As we have previously stated, our review of the trial court's findings is limited to determining whether or not the trial court's findings were clearly erroneous. E.g. Miller Enterprises v. Dog N' Cat Pet Ctrs., 447 N.W.2d at 644. It should be noted that in the above case we affirmed the judgment of the trial court whereas in this case we are asked to reverse the trial court's amended judgment. Those who assert that *649 the trial court's findings of fact are clearly erroneous have the burden demonstrating the error.

Due regard must be given to the trial court's opportunity to assess the credibility and observe the demeanor of the witnesses. Id. Upon a review of the findings on appeal, we will not substitute our judgment for that of the trial court nor reverse the trial court's findings merely because we may have reviewed the evidence differently had we been the trier of fact. Id. The findings of the trial court will be held to be clearly erroneous under Rule 52(a), N.D.R.Civ.P., where there is no evidence to support the findings or, although some evidence exists to support the findings, the reviewing court is left with a definite and firm conviction that a mistake has been made. Id.

The district court, after a review of all of the evidence and testimony, found that CCI had not committed fraud. Evidence was presented by CCI that it had offered to perform the services it had promised such as providing training to the Shepherds' employees. The Shepherds contend that no such offers were made and that CCI never intended to perform its obligation. After weighing the evidence submitted at trial, the district court determined that CCI had not committed acts of fraud. The evidence asserting fraud was provided through the testimony of the Shepherds which attempted to show that CCI never intended to perform the obligations it had orally promised to do and represented it would do in its offering circular. The counter evidence is the testimony of CCI employees which indicates that CCI offered to perform those services. CCI also offered a number of sales receipts which indicate that CCI had purchased supplies for the Minneapolis franchise. Reviewing the findings, as we must, in light of all the evidence, we are not left with a definite and firm conviction that the trial court erred in finding that CCI did not act fraudulently.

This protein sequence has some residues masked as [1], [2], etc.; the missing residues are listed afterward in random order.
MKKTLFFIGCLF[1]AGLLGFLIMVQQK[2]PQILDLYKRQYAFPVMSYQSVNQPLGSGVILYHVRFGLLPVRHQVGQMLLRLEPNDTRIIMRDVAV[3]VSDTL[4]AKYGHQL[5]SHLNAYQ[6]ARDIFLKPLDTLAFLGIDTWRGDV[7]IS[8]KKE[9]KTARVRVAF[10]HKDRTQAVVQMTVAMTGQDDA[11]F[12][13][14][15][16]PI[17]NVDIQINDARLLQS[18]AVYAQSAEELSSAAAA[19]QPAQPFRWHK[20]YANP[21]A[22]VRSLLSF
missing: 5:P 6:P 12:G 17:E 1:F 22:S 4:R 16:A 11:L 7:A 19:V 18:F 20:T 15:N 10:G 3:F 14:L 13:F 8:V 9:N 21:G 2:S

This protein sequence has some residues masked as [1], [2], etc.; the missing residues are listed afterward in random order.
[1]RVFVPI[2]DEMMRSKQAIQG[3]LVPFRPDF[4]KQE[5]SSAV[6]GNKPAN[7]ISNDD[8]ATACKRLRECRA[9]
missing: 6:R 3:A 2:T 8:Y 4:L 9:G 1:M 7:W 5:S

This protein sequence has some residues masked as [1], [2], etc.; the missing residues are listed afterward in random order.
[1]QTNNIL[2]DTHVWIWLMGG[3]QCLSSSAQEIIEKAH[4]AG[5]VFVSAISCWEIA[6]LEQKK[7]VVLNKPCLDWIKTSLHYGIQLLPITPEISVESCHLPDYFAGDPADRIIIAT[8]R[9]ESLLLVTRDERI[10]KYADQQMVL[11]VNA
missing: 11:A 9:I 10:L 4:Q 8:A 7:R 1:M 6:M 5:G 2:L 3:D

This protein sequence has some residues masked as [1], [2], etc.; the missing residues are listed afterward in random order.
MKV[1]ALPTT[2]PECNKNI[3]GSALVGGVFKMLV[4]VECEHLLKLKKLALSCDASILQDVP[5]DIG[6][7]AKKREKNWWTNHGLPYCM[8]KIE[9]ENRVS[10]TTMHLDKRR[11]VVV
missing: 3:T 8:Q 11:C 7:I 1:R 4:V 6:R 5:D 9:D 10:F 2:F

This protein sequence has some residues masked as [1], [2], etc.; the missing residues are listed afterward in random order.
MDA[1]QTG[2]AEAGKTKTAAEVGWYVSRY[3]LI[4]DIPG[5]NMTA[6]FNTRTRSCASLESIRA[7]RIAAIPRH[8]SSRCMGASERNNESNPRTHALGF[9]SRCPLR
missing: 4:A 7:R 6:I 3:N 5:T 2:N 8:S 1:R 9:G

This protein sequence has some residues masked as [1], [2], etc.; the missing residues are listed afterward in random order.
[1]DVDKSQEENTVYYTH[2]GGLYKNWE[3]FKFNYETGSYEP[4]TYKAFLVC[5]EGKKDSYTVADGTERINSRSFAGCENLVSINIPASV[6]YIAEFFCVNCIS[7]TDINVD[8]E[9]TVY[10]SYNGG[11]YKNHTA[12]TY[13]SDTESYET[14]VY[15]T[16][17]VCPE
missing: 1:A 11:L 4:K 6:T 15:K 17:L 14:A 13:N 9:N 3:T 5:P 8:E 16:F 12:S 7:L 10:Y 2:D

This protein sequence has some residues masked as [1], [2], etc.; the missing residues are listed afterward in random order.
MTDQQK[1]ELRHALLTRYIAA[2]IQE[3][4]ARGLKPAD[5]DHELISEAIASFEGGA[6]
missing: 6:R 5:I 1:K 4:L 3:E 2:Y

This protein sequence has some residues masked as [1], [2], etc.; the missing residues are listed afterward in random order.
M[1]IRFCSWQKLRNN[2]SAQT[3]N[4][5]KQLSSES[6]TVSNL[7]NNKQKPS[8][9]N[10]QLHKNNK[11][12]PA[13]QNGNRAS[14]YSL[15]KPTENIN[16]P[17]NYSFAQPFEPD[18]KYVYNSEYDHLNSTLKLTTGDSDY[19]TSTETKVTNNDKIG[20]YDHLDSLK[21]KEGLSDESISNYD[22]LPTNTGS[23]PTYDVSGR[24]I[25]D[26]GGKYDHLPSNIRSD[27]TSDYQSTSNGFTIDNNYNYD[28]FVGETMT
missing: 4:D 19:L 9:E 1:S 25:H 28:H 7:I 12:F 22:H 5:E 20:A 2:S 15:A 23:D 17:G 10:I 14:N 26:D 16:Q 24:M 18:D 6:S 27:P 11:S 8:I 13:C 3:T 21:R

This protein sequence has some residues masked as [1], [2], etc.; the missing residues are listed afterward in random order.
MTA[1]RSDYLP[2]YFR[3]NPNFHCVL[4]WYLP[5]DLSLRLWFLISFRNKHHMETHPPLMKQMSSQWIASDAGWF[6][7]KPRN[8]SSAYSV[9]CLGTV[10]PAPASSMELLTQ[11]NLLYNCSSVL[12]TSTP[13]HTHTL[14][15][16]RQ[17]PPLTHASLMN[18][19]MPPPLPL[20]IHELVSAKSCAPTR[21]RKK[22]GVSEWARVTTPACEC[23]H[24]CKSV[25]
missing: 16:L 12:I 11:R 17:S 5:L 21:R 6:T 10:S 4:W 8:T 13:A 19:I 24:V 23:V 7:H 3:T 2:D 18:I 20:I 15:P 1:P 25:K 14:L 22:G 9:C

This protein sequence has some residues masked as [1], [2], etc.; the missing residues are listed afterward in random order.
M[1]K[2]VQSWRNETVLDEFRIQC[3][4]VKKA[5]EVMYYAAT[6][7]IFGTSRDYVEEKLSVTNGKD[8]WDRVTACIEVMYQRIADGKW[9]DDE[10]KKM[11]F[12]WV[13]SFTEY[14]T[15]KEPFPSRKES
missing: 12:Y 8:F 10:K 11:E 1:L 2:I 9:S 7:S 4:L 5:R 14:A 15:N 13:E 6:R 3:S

In addition, we agree with the trial court that the Shepherds' claims of being fraudulently induced into the franchise agreement were waived as they did fail to timely seek relief. A party who seeks the rescission of a contract must use reasonable diligence to promptly rescind upon the discovery of the fraud. Holcomb, 365 N.W.2d at 510. In addition to acting with reasonable diligence, the party seeking rescission must also restore to the other party anything of value received under the contract. Id. A failure by a party to timely assert these rights constitutes a waiver of such rights. Id.

For the reasons stated in this opinion, the amended judgment of the district court is affirmed with costs on appeal to CCI.

VANDE WALLE, LEVINE, MESCHKE, GIERKE, JJ., concur.

NOTES

[1] Initially, there seemed to be a dispute over whether or not the additional $5,000 was due upon the start of operations. However, Donald Shepherd at trial, and counsel for the Shepherds during oral argument, acknowledged that this payment was to be made at that time.

[2] It should be noted that this part of the opinion is directed at the Shepherds' assertion that there has been a failure of consideration. Further discussion within this opinion will focus upon the Shepherds' waiver of some of the unperformed services and the Shepherds' failure to keep the promises it made.